Known for his flashy bow ties and round-rimmed, black-framed glasses, Stephen Cone is nothing if not flamboyant. But it’s been his success in translating such image-building prowess to financial institutions that has made the 48-year-old Cone, now president of retail and corporate marketing for Fidelity Investments, something of a marketing maverick.
The son of a speechwriter for Presidents Nixon and Ford, Cone graduated in 1972 from Coe College in Cedar Rapids, Iowa and spent the next 13 years at Epsilon Data Management, where he became a principal in charge of marketing, database management, and customer service. He joined American Express in 1986 and became head of marketing for Citicorp’s consumer bank in 1992. Two years later, he took the job of chief marketing officer for KeyCorp, where he truly made his mark.
Cone sought to forge a decidedly non-bank branding identity by using personalities and entertainment to give Cleveland-based Key an air of excitementu00e2u20ac”and a human face. During his tenure, Key put discount broker Charles Schwab on the cover of its 1996 annual report and made Anthony Edwards, star of television’s “E.R.,” its national spokesman. He also helped create the idea for ATM machines that double as video games or jukeboxes and leveraged the power of sports by spending $15 million for rights to rename the Seattle Coliseum “KeyArena”u00e2u20ac”a move that boosted consumer awareness of Key in the Northwest manyfold.
Last February, Cone left Key and moved east to head up marketing for behemoth Fidelity Investments. With 12 million customers, 274 funds, and $752.7 billion under management, Fidelity is undisputedly the nation’s largest mutual fund manager. Throw in discount brokerage and total customer assets swell to more than $1.2 trillion. Yet the Boston-based company has struggled for much of the decade to forge a strong brand identity.
In a year’s time, Cone’s handiwork is evident in Fidelity television ads that feature former fund manager Peter Lynch and such stars as Lily Tomlin and Don Rickles. But behind the scenes is where he has been most busy, reorganizing Fidelity’s retail business around customer groups, rather than product groups. He has stepped up its use of data warehousing and miningu00e2u20ac”Fidelity now researches customer attitudes once a quarter, instead of once a yearu00e2u20ac”on a quest to land a greater share of its most-profitable customers’ wallets. And he’s reaching out to banks, seeking to leverage their branch networks and relationships to find new customers.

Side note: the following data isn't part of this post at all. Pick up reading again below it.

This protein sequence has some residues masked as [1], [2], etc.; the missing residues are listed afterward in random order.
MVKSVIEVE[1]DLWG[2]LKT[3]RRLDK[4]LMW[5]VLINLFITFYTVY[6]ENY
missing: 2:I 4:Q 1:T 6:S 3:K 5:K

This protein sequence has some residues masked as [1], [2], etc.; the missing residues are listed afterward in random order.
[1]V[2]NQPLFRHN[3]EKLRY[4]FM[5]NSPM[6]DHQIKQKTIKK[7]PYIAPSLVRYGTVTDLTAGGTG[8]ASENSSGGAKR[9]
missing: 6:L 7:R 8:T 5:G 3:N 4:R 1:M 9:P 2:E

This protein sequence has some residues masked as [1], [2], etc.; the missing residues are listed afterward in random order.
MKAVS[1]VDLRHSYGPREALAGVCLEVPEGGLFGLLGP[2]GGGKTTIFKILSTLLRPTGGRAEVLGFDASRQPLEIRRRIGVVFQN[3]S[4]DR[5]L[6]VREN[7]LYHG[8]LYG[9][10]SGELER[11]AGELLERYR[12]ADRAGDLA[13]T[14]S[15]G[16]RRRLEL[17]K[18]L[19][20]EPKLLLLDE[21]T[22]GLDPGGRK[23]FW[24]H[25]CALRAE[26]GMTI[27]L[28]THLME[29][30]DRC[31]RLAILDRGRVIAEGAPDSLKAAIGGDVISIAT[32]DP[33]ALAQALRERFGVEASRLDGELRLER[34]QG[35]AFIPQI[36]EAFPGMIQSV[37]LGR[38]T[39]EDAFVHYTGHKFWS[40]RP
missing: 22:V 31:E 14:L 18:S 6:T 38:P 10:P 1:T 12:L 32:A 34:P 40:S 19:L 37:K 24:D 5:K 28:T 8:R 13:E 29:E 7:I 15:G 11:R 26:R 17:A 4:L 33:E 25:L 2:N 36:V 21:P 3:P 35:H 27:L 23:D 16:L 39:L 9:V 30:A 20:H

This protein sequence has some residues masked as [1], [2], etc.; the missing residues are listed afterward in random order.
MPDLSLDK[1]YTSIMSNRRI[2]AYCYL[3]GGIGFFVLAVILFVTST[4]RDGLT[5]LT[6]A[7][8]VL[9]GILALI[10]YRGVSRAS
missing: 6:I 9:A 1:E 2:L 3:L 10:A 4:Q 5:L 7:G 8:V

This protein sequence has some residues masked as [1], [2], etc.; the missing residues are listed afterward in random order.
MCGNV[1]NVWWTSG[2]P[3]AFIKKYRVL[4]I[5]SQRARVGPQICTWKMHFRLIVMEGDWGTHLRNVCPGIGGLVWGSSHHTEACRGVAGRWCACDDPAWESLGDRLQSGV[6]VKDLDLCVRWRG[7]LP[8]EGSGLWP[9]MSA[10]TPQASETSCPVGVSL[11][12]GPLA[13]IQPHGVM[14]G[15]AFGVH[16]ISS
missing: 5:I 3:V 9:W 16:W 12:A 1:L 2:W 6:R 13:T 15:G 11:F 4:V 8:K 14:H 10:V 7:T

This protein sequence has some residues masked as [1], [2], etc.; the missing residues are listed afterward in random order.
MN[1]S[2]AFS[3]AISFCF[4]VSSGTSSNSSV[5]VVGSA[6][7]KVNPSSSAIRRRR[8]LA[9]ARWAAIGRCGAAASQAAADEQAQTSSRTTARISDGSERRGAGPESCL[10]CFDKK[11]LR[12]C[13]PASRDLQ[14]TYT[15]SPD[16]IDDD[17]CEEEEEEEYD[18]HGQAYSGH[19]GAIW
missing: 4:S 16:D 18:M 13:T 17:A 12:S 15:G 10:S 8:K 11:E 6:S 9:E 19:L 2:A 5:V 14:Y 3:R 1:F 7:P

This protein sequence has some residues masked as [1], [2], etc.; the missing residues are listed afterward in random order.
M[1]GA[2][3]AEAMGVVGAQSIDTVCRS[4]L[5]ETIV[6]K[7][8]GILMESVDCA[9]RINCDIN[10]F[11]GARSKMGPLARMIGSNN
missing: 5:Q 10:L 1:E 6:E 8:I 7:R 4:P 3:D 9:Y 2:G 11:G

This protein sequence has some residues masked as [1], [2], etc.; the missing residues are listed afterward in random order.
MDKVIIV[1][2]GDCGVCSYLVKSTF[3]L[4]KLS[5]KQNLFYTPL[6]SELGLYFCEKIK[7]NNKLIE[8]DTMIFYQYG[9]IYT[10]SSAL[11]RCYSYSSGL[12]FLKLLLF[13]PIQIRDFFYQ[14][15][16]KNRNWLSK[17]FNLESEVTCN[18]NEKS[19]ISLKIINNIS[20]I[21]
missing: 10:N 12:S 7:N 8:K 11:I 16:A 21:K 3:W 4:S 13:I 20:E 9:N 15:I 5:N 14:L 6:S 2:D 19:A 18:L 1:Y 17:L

Always opinionated and rarely at a loss for words, Cone was suffering from a nasty head cold when he sat down with Bank Director one recent morning but showed little sluggishness as he shared insights on his efforts at Fidelity, the present state of financial services marketing, and what banks need to do to position themselves in an increasingly competitive environment.
Banks, he believes, have some great core strengths to leverage. But they often miss the boat by trying to be all things to all people and by positioning themselves as mere “banks”u00e2u20ac”a term he thinks is an image-buster. They also fail at promoting their products and marketing messages to their most important constituency: employees. In Cone’s eyes, there’s plenty of opportunity for banks to grab a bigger piece of customers’ financial pies, if only they position themselves correctly. Andu00e2u20ac”surpriseu00e2u20ac”he says directors have a key role to play in that equation. Below is an edited transcript of our conversation.
Bank Director: What have you sought to do during your first year at Fidelity?
Cone: One of the things that I’ve tried to instill here, which I’ve tried to do my whole career, is to move away from a product focus to a customer focus; to manage customer relationships, as opposed to managing products in the retail group.
The most tangible change is that Fidelity has dramatically increased the amount of attention and service paid to the top 20% of customers in terms of assets. We’re also measuring, like much of the banking industry does, profitability by customer, as opposed to looking at just product profitability issues. Data mining is very important here. It helps us look at the whole relationship that customers have with us, so we can better market to them things that they are interested in, based on their lifestyle and their financial ability.
We get one million customer interactions a day; 85% of that total is electronic, and we’re trying to make that interaction more personalized, with tailored marketing messages on the phone. Soon we’ll be offering personalized home pages for customers on the Web. The great thing about technology is that it’s extremely democratic. It doesn’t matter how large or small your relationship is with us, these types of personalizations apply to all of our customers.
BD: What are the biggest marketing challenges faced by financial services companies, and specifically banks, today?
Cone: It continues to be differentiation. Most banks are in more categories of financial services than they were in past years, and it’s a challenge to try to take a brand name that’s well-known for one particular thing and extend that into other areas that you aren’t traditionally known for.